Credit Suisse Seeks to Put Gupta Trading Unit Into Insolvency
(Bloomberg) -- Credit Suisse Group AG is seeking to push one of Sanjeev Gupta’s key commodities-trading units into insolvency, presenting a new threat to his metal empire after the collapse of his biggest lender.
The application to wind up Liberty Commodities Ltd. was filed in the U.K.’s insolvency court late Tuesday by a unit of Citigroup Inc. Citi was acting under instructions from Credit Suisse, according to a person familiar with the matter who asked not to be identified discussing private information.
The move marks a dramatic turn for the worse in Gupta’s battle to secure the survival of his corporate empire. For several weeks since Greensill Capital collapsed into insolvency, Gupta and his GFG Alliance have been searching for new financing while simultaneously trying to persuade his existing lenders to hold off.
And in another blow for Gupta’s embattled empire, Morgan Stanley and ICBC Standard Bank, two lenders to GFG’s aluminum smelter in Dunkirk, France, have started talks with potential buyers of their loan exposure to the group, according to people familiar with the matter. An unnamed lender sought to sell $7 million of the debt at 15% discount on Wednesday, separate people familiar said.
“GFG Alliance is in constructive discussions with Grant Thornton, Greensill’s administrators, to negotiate a consensual and amicable solution on the way forward, which is in the best interests of all stakeholders,” a GFG spokesperson said. “While this takes place we will vigorously defend any legal action on the grounds that we have a three-year committed facility with Greensill.” The spokesperson declined to comment on the potential sale of the smelter loans.
Representatives for Credit Suisse, Citi, Morgan Stanley and ICBC Standard Bank declined to comment.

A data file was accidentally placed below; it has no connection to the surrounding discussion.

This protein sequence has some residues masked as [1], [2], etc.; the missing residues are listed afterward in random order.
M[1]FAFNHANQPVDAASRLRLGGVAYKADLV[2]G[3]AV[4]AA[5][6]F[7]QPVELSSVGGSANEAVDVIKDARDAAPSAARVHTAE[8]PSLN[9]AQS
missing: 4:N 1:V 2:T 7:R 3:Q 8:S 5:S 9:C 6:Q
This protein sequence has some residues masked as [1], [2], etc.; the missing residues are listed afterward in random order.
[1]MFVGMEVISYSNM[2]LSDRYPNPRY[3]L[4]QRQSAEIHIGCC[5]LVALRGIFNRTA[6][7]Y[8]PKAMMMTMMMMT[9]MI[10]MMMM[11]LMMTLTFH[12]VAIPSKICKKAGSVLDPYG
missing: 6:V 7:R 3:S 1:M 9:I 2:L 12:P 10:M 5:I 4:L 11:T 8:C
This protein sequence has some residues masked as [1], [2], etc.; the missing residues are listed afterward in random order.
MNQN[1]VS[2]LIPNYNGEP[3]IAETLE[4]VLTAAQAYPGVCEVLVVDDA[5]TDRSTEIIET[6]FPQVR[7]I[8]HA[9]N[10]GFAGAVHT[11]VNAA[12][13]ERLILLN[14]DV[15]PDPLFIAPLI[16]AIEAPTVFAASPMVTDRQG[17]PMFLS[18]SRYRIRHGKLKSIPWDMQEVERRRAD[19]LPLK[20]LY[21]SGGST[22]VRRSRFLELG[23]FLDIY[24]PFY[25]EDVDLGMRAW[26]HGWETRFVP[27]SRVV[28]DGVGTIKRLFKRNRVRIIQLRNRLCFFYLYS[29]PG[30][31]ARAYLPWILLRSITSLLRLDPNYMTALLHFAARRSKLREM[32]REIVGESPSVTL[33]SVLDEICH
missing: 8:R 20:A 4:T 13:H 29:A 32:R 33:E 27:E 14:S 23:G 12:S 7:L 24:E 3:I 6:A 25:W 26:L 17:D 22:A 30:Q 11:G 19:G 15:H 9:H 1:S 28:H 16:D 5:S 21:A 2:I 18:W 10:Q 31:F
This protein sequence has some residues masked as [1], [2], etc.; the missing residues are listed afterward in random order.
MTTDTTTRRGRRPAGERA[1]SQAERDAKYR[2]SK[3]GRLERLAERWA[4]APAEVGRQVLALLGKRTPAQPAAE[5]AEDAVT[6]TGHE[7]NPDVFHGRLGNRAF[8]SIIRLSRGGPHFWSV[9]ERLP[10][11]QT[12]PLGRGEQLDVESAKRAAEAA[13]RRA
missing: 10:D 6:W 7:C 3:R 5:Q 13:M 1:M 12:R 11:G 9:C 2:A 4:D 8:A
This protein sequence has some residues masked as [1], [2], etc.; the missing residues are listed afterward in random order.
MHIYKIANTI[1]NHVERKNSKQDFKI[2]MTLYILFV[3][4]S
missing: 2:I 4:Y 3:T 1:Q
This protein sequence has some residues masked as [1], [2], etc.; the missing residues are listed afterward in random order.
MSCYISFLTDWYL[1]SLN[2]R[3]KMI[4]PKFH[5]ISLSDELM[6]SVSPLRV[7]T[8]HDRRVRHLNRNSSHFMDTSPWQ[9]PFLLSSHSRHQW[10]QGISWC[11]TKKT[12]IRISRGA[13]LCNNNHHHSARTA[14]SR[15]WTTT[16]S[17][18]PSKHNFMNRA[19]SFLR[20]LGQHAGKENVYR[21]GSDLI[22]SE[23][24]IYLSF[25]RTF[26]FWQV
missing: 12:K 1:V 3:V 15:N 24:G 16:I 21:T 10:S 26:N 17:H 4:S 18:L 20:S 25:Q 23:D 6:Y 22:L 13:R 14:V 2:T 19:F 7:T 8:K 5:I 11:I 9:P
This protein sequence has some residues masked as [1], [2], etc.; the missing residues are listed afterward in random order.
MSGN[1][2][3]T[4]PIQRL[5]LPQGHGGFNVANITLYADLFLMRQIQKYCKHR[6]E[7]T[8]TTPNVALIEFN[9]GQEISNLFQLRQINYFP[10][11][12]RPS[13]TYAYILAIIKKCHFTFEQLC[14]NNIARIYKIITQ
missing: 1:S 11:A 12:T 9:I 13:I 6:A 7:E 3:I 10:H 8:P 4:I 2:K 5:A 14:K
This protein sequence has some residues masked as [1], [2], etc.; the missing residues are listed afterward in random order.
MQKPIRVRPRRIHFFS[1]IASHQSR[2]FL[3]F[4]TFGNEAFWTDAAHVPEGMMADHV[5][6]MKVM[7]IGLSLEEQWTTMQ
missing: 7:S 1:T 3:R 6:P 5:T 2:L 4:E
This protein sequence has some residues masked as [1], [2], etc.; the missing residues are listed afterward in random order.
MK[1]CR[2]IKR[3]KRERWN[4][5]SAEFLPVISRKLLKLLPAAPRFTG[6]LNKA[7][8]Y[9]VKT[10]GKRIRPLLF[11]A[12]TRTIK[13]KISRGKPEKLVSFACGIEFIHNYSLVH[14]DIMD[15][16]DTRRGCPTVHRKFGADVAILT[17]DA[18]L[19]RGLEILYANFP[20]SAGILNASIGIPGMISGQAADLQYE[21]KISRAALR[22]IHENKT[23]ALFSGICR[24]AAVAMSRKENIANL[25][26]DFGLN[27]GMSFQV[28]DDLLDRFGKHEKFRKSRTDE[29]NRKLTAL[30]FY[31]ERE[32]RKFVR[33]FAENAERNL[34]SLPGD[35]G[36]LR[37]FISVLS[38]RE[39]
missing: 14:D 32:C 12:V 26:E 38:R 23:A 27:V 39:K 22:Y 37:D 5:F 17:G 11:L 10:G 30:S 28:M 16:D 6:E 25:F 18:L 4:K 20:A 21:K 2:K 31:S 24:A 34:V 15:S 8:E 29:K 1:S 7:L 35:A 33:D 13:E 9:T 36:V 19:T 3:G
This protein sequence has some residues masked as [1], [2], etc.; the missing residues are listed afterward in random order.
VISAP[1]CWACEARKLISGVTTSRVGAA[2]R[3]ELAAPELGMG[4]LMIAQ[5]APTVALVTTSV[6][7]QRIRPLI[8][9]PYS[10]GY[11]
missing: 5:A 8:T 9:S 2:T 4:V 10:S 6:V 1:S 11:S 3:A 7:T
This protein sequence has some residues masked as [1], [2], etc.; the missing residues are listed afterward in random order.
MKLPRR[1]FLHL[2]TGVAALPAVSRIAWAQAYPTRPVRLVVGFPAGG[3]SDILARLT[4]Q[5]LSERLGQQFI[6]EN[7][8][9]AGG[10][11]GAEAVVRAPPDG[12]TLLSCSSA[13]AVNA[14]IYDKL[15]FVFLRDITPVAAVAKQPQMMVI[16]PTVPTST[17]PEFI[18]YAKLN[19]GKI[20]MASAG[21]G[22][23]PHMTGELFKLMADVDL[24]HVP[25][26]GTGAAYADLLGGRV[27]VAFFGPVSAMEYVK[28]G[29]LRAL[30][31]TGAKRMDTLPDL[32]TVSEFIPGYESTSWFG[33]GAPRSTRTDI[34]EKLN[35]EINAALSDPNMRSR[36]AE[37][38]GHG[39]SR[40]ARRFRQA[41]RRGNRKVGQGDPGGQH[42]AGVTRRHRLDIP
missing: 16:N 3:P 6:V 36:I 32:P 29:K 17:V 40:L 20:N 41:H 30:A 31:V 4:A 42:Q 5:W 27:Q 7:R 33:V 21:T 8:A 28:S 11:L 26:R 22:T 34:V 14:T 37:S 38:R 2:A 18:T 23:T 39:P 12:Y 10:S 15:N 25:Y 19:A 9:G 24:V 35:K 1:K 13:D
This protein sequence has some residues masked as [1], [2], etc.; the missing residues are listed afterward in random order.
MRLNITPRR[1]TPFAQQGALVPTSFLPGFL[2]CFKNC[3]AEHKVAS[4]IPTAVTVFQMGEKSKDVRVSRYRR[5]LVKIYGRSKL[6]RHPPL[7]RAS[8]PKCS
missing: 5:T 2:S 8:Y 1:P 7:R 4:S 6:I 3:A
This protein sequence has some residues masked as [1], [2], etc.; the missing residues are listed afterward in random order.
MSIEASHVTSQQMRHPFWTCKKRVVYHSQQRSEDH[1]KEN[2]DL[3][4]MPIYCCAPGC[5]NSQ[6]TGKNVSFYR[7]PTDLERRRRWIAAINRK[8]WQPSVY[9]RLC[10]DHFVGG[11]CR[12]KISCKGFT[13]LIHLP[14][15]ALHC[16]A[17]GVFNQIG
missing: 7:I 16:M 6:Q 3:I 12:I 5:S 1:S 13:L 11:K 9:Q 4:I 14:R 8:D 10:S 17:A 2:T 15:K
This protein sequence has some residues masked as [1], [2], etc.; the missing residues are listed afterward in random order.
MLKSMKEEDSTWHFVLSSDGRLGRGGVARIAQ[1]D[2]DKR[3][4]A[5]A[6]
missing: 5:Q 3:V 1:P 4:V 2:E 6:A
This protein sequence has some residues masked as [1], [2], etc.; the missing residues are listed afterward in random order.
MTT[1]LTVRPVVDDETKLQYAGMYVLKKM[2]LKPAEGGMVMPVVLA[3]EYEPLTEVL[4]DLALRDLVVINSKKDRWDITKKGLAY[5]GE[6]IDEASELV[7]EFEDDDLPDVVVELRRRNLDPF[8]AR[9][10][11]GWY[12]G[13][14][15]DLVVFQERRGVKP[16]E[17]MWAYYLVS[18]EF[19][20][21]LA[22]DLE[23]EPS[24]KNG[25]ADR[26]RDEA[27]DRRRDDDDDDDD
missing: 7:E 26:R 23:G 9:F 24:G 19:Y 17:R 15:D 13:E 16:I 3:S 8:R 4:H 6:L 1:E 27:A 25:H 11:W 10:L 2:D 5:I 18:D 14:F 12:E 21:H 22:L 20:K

Liberty Commodities Ltd. is one of the main units of Gupta’s trading business and had revenue of $4.2 billion in the year to March 2020. It is one of a number of companies in Dubai, Hong Kong and elsewhere that are owned by Liberty Commodities Group Pte, a Singaporean entity, and through which Gupta’s commodity trading business are run. The annual report says that Sanjeev Gupta is the ultimate beneficial owner.
The trading business has a presence in 30 countries and has been involved in buying and selling industrial metals for the past 25 years, according to its website. It trades more than 10 million tons of steel and 35,000 tons of nickel annually, according to a brochure published in 2020.
Credit Suisse was a major lender to GFG via funds that bought debt packaged by Greensill Capital. The Swiss bank decided to liquidate the funds earlier this month after Greensill failed to extend insurance coverage for some of the loans.
Gupta’s GFG Alliance has held preliminary talks with York Capital Management and White Oak Global Advisors to partially replace the Greensill financing, Bloomberg reported earlier this month. It’s also looked to governments for help, but a request for a 170 million-pound ($234 million) bailout from the U.K. was rejected due to “concerns” over how the money would be used.
In a podcast for his employees published over the weekend, Gupta said the past month had been “the most difficult month of my life without any exception.” He said there was “incoming interest from financiers wanting to refinance the Greensill debt”, but that he was also preparing a defense in case of any dispute with Greensill’s administrator.
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